(Natural News) Seed paper is considered by many to be nothing more than a novelty item. But as a prepper, you might find that this ingenious item may help you increase the amount of food you’re growing in your survival garden.
As its name suggests, seed paper, or plantable paper, is a kind of handmade paper that has been embedded with seeds. Once you are done using the paper, it can be planted in the soil. The paper will decompose in the soil, providing your new plant with some much-needed compost. Seed paper requires the use of sturdy seeds, such as tomatoes, mustard, carrots and basil. (Related: Indigenous communities tackling food security and protecting the environment by saving seeds.)
This unique kind of paper has some advantages for preppers and gardeners. These includes the fact that commercially purchased seed paper can include a variety of seeds that you may be interested in planting. Seed paper can also help you fortify your food supply during survival scenarios. Here is how to make seed paper.
How to make seed paper
Making seed paper is not that different from making paper bricks or other kinds of novelty paper. You will need the following materials:
- Used, shredded paper and other raw materials. There should be enough for the amount of seed paper you want to make.
- A mesh screen. The dimensions of this screen should match the size of the paper you want to make. An old window screen can work. Otherwise, you might have to buy mesh screen material at your trusted hardware store and attach it to an empty frame.
- A blender or food processor.
- A large bucket, tub or sink. This needs to be large enough to dip your mesh screen in horizontally.
- Pressing board. This is a large piece of wood, plastic or a similarly hard material large enough to cover the mesh screen. You will be using this to press the pulp into the screen.
- Measuring cups to gauge how much paper and water you are using.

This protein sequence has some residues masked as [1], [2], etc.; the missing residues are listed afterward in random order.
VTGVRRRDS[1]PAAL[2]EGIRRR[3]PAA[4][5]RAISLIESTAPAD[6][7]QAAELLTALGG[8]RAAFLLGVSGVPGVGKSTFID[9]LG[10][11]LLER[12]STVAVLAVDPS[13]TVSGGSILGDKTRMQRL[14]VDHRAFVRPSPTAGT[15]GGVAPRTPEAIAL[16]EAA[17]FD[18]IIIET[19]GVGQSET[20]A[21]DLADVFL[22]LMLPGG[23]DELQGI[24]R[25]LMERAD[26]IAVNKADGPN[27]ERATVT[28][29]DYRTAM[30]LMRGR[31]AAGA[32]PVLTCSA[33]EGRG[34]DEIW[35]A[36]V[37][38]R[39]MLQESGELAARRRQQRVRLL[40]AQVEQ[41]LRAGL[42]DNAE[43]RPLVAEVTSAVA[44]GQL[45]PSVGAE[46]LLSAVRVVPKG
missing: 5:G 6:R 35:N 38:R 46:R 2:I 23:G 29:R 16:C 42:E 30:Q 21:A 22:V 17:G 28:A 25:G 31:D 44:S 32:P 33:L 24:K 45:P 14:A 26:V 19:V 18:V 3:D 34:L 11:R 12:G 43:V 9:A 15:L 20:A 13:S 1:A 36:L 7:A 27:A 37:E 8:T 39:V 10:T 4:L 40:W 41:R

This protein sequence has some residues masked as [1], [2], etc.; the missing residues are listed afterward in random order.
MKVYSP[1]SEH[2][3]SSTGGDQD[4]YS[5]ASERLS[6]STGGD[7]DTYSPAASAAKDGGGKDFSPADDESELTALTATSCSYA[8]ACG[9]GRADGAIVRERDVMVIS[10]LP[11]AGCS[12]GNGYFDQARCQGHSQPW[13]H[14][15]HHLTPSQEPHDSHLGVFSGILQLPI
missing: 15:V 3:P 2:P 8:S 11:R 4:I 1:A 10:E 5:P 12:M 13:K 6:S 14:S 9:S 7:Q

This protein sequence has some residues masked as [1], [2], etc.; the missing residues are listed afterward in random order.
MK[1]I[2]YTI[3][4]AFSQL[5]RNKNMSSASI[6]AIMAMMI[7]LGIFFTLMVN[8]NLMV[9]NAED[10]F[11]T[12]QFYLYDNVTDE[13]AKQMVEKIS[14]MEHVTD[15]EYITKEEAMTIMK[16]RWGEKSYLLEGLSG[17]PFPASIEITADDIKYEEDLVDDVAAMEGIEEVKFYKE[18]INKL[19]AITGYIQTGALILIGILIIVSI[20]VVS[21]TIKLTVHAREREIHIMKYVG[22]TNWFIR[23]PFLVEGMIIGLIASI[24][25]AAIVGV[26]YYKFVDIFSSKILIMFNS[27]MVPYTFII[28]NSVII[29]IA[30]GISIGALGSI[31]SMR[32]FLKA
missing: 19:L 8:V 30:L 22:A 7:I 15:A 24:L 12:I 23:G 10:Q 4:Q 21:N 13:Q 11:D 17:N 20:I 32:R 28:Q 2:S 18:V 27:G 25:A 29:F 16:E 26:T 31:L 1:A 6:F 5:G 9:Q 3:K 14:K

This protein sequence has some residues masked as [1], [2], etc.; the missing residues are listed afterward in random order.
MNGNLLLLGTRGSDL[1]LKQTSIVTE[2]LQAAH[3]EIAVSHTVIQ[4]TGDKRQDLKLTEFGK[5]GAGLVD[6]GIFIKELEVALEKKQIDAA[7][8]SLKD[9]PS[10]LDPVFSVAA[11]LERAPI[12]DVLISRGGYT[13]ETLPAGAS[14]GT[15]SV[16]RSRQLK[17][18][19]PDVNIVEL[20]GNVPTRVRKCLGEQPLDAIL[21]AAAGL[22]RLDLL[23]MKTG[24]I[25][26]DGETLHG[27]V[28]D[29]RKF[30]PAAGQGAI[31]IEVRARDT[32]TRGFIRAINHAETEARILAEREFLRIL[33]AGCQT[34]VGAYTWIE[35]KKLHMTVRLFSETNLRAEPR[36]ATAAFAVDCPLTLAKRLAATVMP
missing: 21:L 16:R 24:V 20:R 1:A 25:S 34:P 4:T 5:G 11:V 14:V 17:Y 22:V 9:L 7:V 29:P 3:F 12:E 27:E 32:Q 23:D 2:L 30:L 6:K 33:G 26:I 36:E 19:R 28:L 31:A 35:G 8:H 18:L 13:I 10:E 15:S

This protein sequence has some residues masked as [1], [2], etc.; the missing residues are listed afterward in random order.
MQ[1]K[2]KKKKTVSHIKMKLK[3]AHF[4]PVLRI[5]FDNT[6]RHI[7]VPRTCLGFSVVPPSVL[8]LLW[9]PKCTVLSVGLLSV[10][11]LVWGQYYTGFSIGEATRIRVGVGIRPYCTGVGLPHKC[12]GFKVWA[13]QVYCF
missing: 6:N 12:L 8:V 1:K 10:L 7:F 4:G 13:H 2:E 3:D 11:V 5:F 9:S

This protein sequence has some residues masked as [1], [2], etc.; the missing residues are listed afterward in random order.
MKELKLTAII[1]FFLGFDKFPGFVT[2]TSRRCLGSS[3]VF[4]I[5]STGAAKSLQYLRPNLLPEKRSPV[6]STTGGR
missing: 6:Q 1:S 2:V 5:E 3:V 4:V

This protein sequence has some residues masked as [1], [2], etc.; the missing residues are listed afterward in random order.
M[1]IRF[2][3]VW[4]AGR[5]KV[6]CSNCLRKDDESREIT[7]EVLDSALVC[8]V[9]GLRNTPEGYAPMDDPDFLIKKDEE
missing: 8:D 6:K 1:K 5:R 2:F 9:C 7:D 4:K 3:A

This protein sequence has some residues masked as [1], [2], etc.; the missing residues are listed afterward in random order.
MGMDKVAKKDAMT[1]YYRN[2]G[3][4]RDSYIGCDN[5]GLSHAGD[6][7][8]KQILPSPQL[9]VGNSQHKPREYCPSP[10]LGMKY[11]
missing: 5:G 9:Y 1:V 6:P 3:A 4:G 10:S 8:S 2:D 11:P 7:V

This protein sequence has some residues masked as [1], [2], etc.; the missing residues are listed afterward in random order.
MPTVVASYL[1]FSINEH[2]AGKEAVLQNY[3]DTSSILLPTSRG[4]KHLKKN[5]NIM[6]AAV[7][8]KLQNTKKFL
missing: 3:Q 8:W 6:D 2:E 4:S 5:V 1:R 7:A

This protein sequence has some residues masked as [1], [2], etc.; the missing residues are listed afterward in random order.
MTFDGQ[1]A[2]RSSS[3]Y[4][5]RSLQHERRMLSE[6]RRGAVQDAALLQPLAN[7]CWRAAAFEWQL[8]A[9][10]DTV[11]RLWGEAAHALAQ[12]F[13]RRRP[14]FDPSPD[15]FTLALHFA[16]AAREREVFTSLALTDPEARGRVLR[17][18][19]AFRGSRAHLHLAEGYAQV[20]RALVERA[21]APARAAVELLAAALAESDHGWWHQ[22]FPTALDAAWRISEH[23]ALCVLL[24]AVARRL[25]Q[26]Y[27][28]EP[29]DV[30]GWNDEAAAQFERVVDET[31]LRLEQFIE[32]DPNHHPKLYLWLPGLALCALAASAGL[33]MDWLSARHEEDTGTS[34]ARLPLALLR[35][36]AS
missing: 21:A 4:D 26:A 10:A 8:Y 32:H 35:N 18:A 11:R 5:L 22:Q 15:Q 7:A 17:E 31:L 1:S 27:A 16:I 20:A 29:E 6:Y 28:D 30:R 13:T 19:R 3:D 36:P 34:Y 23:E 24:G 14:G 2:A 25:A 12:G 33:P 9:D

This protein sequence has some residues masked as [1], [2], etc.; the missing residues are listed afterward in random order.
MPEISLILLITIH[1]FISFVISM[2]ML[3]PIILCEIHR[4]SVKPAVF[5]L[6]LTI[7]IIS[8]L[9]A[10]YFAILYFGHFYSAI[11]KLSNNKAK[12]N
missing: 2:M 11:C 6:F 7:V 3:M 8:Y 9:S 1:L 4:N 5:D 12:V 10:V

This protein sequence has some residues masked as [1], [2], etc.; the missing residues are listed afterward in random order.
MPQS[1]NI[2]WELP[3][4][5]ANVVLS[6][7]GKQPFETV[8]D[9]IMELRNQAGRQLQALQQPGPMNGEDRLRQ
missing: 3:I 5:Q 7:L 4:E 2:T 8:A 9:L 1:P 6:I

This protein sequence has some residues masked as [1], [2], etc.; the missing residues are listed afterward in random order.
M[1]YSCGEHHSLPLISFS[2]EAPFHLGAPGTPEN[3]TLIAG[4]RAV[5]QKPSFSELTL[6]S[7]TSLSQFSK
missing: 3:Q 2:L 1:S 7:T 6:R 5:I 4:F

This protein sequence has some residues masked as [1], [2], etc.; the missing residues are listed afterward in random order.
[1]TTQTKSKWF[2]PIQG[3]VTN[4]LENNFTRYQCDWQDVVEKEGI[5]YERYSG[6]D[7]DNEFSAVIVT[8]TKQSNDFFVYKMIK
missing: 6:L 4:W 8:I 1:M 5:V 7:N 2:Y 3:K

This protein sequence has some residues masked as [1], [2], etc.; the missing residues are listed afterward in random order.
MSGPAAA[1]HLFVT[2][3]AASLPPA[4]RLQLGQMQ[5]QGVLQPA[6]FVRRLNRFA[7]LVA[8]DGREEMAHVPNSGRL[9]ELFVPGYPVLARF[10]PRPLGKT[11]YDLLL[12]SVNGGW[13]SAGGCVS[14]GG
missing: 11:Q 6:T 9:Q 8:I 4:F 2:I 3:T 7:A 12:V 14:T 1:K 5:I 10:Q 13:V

- Felt or towels to absorb excess moisture.
- A large bowl.
- Your choice of plant seeds.
The night before you make the paper, take your shredded paper and raw materials and soak them overnight in a large bowl with warm water.
The next day, take your raw materials and shredded paper and place them in your blender or food processor. Measure how much paper and raw material you use with your measuring cups. However much shredded paper you put, add double the amount of water.
Blend this mixture until it reaches a thick, soup-like consistency. This is your pulp. Transfer the pulp into your large bucket, tub or sink and add in the seeds. Make sure to stir this mixture well to make sure the seeds are evenly distributed.
The next step is how you turn your pulp into sheets of paper. You make the sheets by dipping one side of your mesh screen into the pulp-filled basin. Turn the screen over to form a layer of pulp. Even this screen out by tilting it as needed.
Once the layer of pulp is even, lift the screen and let it drain for a minute. Remove all the excess moisture by pressing on it with your chosen pressing board.
Lay your felt or towels down on a flat surface. Invert the screen over the felt or towels so that the seed paper falls onto them. Repeat this process and make more sheets of seed paper until you are out of pulp.
Once you’ve laid out all your sheets, if you are not satisfied with their evenness, you can use a rolling pin to flatten them out further. Leave the seed paper here to dry for at least a day. You can speed up the drying process by using a hairdryer.
When you make the pulp for your seed paper, you can add a few ingredients to improve germination. Adding finely crushed eggshells, coffee grounds, used tea leaves or soaking your pulp in compost tea can give the seeds and the soil you eventually plant them in a boost in essential nutrients.
Planting the seed paper is relatively simple. Place your seed paper in your garden soil and add one-eighth of an inch of soil on top of the paper. Look after it like you would regular seeds in your garden.
Learn more ways to fortify your garden by reading the latest articles at HomeGardeningNews.com.